The White House said today it’s “concerned” about reports that security guards let protesters into Baghdad’s fortified Green Zone, but insisted that security of U.S. diplomatic facilities is a “top priority.”
Hundreds of protesters against Iraqi government corruption, waving a sea of Iraqi flags, swarmed the Green Zone over the weekend. The U.S. Embassy is located within the Green Zone.
Shiite cleric Muqtada al-Sadr, though, asked protesters Sunday to leave and clean up after themselves.
“The president of the United States is concerned every day about the safety and security of Americans serving our country overseas, and that includes our diplomats,” press secretary Josh Earnest told reporters today.
“That is always a top priority, and at the top of the list when it comes to making decisions about U.S. policy in countries around the world — for example, in the immediate aftermath of the ISIL advance across Iraq in 2014, the president’s primary concern was about the safety of American diplomats and American personnel in Irbil and in Baghdad,” he added.
“And the initial military response that President Obama mobilized was to safeguard those American citizens. So, this is always a top priority. I can tell that the U.S. has received assurances from Iraqi officials that they understand their obligations to protect diplomatic facilities, and we certainly take them at their word and — but look, we’re going to continue to closely monitor the situation, because the safety and security of our personnel is always the president’s top priority.”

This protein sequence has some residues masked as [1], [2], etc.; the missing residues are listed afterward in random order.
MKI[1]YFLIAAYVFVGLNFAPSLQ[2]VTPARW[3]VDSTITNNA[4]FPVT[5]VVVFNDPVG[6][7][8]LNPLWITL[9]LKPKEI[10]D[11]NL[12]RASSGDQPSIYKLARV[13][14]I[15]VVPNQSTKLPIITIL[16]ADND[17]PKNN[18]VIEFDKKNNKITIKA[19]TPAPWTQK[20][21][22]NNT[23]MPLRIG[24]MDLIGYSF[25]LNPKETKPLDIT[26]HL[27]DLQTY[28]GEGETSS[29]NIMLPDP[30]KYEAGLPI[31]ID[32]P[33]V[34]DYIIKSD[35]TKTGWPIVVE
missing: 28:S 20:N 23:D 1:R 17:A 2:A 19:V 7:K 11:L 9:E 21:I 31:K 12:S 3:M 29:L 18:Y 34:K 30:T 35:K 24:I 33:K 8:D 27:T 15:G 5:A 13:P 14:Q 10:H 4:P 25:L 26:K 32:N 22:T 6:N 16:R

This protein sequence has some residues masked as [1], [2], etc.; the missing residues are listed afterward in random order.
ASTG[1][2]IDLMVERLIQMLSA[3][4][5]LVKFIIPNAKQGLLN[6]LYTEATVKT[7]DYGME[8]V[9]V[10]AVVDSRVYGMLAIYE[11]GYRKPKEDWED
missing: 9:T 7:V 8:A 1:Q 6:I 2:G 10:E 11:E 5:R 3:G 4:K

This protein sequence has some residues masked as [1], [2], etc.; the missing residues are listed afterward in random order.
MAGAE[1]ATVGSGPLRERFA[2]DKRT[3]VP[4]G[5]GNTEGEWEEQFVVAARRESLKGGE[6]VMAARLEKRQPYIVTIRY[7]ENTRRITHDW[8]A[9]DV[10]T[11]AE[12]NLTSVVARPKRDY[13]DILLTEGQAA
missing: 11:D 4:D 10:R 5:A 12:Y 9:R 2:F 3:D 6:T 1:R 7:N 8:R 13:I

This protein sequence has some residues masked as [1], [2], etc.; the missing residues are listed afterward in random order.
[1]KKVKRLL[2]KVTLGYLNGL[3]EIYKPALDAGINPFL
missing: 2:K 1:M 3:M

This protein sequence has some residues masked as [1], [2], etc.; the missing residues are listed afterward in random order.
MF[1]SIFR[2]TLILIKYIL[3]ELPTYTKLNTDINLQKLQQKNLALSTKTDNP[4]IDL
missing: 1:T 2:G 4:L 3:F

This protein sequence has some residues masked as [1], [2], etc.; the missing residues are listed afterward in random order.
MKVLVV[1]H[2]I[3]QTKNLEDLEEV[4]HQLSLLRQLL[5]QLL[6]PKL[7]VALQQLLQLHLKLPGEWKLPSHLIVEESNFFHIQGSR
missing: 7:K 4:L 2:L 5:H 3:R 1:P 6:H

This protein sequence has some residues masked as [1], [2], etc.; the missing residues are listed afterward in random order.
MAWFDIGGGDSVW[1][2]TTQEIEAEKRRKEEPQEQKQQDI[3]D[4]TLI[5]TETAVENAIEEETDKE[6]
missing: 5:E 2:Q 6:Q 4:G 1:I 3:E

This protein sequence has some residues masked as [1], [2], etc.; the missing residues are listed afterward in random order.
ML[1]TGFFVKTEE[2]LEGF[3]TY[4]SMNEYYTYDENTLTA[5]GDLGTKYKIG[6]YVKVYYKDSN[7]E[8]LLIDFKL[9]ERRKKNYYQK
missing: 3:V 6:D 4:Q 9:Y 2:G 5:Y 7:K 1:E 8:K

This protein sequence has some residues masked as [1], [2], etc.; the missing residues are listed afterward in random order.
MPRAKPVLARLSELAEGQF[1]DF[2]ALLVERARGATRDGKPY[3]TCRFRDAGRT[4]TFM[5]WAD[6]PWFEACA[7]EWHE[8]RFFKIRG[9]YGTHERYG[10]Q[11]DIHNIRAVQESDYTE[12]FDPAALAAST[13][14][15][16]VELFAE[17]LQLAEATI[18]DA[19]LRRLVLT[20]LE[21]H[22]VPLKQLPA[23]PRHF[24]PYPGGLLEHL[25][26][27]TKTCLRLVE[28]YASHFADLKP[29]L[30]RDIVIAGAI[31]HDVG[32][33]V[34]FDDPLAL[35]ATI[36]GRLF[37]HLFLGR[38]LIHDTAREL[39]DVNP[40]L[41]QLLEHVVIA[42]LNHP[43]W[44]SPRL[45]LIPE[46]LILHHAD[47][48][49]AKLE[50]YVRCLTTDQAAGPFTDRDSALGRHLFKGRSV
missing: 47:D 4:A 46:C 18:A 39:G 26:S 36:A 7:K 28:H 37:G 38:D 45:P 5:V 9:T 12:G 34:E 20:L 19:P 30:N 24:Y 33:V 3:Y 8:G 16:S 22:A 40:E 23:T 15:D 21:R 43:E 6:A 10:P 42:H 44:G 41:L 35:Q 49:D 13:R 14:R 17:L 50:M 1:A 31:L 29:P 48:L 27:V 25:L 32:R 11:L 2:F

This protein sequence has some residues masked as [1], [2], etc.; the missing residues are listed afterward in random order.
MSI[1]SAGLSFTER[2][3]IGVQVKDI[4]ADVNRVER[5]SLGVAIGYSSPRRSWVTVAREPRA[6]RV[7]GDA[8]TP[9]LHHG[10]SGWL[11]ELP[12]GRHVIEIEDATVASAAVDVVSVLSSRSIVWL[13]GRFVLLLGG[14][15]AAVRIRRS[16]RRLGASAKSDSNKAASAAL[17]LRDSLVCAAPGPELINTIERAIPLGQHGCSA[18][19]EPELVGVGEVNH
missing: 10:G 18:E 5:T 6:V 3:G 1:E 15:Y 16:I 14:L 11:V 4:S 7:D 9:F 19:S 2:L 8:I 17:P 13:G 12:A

When it was noted to Earnest that security guards essentially let the protesters into the protected zone, he replied that “it’s a pretty chaotic situation there.”
“I’m not sure that anybody knows exactly what happened on the ground, but look, we’re always interested in understanding how developments on the ground could have an impact on the safety and security of American citizens who are serving over in Iraq. That is the president’s top priority,” Earnest said.
“We’re going to continue to monitor the situation closely as a result, and we have received assurances from Iraqi government and from Iraqi Security Forces that they’re prepared to live up to their international obligations to protect diplomats that are serving in Baghdad.”
Any decisions to increase security for U.S. personnel in Baghdad would be made by the State Department, he said.
“But obviously, we’re continuing to closely watch the situation, and if the security experts determine that additional security is needed, we will make sure they have the resources necessary to make those changes,” Earnest added.
On Sunday, the U.S. Embassy in Baghdad issued a statement noting that “while we recognize the right to peaceful protest, the United States joins the UN and the EU in urging restraint and respect for constitutional institutions and respect for the rights of others.”
“We now urge the Iraqi government, all political leaders, security officials, and civil society representatives to work together to restore security and move the political and economic reform process forward,” the Embassy said. “Da’esh [ISIS] remains a determined enemy and continues to carry out deadly attacks throughout the country, including in Baghdad. We also urge all parties to come together to defeat Da’esh and also to support the aspirations of the Iraqi people for transparent governance, economic stability, and physical security.”
“The United States remains a committed partner of the Iraqi government and the Iraqi people in all fields as outlined on our Strategic Framework Agreement.